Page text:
Etymology
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Words related to house

housework (n.)

1841, from house (n.) + work (n.).

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housing (n.1)

"buildings, lodgings," early 14c., husing, from house (n.).

husband (n.)
Origin and meaning of husband

Old English husbonda "male head of a household, master of a house, householder," probably from Old Norse husbondi "master of the house," literally "house-dweller," from hus "house" (see house (n.)) + bondi "householder, dweller, freeholder, peasant," from buandi, present participle of bua "to dwell" (from PIE root *bheue- "to be, exist, grow," and compare bond (adj.)).

 Slang shortening hubby is attested by 1680s. Beginning late 13c. it replaced Old English wer as "married man (in relation to his wife)" and became the companion word of wife, a sad loss for English poetry. Old English wer, in the broadest sense "man, male person" (from PIE root *wi-ro- "man"), is preserved in werewolf.

husk (n.)

late 14c., huske "dry, outer skin of certain fruits and seeds," of unknown origin. "A common word since c 1400 of which no earlier trace has been found" [OED]. Perhaps from Middle Dutch huuskyn "little house, core of fruit, case," diminutive of huus "house," or from an equivalent formation in English (see house (n.)).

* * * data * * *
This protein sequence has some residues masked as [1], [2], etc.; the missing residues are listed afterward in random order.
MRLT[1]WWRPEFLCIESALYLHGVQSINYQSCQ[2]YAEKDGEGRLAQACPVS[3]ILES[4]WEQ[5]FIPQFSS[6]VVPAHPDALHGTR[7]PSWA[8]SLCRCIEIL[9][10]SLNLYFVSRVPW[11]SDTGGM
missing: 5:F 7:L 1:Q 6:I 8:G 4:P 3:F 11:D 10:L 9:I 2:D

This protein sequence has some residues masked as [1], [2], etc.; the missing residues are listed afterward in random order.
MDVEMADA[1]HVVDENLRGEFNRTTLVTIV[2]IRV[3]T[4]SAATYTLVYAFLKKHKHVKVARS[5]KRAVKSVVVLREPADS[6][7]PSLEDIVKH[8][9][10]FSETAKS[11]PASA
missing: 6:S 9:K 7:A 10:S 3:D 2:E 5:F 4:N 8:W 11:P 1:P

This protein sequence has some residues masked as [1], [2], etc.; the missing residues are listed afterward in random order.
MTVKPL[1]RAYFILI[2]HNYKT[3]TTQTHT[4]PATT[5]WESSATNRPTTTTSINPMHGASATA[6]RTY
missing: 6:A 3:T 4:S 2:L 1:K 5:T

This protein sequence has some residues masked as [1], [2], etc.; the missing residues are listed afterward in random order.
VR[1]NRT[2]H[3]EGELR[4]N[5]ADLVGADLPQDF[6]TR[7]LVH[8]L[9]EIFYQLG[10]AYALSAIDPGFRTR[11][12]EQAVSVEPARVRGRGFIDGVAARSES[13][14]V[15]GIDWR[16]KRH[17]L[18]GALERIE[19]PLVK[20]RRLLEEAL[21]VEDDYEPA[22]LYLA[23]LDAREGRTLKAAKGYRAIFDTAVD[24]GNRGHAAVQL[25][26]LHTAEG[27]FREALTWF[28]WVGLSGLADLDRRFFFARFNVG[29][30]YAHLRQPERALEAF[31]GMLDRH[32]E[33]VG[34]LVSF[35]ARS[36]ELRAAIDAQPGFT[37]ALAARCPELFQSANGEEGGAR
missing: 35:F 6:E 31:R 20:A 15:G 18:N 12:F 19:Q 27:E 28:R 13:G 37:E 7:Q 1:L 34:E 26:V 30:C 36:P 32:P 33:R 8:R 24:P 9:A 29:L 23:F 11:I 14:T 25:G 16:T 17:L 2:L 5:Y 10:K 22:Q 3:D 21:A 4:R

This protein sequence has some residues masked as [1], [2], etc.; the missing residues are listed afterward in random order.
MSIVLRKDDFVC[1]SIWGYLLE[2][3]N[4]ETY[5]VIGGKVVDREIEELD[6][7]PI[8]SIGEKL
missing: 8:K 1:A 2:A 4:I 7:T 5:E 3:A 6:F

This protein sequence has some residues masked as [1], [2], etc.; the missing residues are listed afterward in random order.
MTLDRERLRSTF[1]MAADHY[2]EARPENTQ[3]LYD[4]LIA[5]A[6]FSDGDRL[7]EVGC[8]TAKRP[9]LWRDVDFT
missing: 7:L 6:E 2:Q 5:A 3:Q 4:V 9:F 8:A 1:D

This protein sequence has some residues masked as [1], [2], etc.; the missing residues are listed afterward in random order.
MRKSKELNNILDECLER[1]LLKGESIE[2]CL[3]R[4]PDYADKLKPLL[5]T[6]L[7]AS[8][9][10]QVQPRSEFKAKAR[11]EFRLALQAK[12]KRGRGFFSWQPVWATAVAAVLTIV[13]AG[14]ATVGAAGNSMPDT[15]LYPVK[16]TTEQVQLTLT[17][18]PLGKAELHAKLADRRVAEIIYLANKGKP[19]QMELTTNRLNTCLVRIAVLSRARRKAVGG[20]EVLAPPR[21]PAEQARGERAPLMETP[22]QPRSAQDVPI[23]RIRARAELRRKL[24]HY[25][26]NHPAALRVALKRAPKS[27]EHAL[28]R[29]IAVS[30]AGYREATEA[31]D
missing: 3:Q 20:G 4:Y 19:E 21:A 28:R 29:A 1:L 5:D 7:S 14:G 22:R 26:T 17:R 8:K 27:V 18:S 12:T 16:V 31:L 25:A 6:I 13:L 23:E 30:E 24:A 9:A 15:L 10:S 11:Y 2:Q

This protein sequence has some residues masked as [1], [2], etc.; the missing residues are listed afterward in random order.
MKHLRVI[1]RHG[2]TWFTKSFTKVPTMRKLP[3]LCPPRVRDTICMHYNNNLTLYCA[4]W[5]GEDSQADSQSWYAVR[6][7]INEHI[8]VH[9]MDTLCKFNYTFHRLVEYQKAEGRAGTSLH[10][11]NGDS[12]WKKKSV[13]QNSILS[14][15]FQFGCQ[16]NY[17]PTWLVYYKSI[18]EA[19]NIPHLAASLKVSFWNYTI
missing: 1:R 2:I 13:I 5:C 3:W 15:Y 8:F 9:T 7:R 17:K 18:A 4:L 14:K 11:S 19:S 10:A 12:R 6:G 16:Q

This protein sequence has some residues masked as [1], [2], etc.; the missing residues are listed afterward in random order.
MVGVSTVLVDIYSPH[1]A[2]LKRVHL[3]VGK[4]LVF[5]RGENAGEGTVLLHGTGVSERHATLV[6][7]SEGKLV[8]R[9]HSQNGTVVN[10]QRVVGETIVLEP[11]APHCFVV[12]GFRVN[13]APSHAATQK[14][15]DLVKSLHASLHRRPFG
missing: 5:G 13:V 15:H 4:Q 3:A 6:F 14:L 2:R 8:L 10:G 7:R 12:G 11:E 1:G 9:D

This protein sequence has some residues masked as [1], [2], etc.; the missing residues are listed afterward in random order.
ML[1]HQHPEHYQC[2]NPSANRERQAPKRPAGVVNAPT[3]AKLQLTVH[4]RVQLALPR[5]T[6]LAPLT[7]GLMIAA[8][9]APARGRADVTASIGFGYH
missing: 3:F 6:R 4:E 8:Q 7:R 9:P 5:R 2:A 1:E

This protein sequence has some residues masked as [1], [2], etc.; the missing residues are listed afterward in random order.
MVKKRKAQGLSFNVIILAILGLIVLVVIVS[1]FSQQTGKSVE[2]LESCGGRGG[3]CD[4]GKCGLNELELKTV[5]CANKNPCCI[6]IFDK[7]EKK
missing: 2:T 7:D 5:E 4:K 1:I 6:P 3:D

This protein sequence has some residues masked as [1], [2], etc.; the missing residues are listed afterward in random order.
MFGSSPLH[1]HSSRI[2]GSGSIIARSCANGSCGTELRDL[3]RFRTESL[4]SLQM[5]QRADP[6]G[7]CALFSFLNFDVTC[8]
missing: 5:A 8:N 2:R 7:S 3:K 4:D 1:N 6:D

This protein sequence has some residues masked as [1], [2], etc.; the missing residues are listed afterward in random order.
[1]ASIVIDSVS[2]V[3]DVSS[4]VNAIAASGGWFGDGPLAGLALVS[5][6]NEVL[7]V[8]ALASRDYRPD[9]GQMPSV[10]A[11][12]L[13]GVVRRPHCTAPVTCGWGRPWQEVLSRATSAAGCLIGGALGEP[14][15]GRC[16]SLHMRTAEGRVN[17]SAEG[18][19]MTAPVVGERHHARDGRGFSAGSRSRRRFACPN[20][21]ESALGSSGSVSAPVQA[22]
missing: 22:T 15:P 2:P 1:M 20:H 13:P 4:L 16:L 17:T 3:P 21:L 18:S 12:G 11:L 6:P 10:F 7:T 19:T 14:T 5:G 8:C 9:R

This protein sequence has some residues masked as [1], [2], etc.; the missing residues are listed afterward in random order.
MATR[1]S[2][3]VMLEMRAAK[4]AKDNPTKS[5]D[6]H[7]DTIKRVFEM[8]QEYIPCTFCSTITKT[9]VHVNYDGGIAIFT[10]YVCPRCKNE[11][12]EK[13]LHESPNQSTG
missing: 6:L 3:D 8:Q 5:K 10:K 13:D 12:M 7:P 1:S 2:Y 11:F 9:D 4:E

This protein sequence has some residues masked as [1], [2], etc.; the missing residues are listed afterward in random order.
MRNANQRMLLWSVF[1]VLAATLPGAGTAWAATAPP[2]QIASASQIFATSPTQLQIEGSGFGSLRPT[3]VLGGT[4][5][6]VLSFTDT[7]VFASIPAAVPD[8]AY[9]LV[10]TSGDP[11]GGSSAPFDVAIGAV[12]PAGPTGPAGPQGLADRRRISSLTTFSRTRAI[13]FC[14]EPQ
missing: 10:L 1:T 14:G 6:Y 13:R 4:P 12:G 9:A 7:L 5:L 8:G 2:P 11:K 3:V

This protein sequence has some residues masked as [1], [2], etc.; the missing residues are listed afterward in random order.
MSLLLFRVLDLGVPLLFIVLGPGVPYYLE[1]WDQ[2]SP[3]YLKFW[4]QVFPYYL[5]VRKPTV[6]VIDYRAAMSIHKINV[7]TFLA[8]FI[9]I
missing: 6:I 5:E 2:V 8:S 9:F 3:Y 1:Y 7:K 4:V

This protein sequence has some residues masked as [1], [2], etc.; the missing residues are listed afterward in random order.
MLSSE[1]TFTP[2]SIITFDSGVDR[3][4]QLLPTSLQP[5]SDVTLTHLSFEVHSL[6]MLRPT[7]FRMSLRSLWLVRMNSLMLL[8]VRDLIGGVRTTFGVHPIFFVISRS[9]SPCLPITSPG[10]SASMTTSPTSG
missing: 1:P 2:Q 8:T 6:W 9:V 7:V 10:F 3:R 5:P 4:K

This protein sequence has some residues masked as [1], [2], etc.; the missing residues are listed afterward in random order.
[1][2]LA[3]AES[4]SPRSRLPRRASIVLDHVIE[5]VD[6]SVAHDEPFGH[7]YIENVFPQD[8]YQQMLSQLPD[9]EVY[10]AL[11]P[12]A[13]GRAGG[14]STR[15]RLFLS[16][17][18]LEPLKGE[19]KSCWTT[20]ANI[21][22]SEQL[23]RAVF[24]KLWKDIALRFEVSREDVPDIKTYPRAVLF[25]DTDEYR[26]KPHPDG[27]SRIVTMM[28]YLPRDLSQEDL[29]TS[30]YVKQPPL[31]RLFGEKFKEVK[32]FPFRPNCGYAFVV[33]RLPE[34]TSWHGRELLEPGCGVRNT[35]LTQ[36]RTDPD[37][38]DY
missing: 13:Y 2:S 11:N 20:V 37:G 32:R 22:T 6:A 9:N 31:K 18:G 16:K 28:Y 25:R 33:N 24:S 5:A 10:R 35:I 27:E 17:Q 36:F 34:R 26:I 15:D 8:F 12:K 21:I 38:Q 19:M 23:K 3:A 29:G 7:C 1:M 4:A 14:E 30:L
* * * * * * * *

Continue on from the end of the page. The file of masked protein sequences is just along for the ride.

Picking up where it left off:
hustings (n.)

Old English husting "meeting, court, tribunal," from Old Norse husðing "council," from hus "house" (see house (n.)) + ðing "assembly" (see thing); so called because it was a meeting of the men who formed the "household" of a nobleman or king. The native Anglo-Saxon word for this was folc-gemot. The plural became the usual form c. 1500; sense of "temporary platform for political speeches" developed by 1719, apparently from London's Court of Hustings, presided over by the Lord Mayor, which was held on a platform in the Guildhall. This sense then broadened by mid-19c. to "the election process generally."

ice-house (n.)

"a structure, usually with double walls, packed between with sawdust or similar non-conducting material, used for the storage of ice," 1680s, from ice (n.) + house (n.).

in-house (adj.)

also inhouse, 1955, from in (prep.) + house (n.).

jail-house (n.)

also jailhouse, late 15c., from jail (n.) + house (n.). Earlier was jail-hall (late 14c.).

lighthouse (n.)

tower exhibiting lights to warn mariners of rocks, shoals, etc., 1620s, from light (n.) + house (n.).

madhouse (n.)

"lunatic asylum, house where insane persons are confined for cure or restraint," 1680s, from mad + house (n.). Figurative sense of "scene of uproar or confusion" is by 1919.

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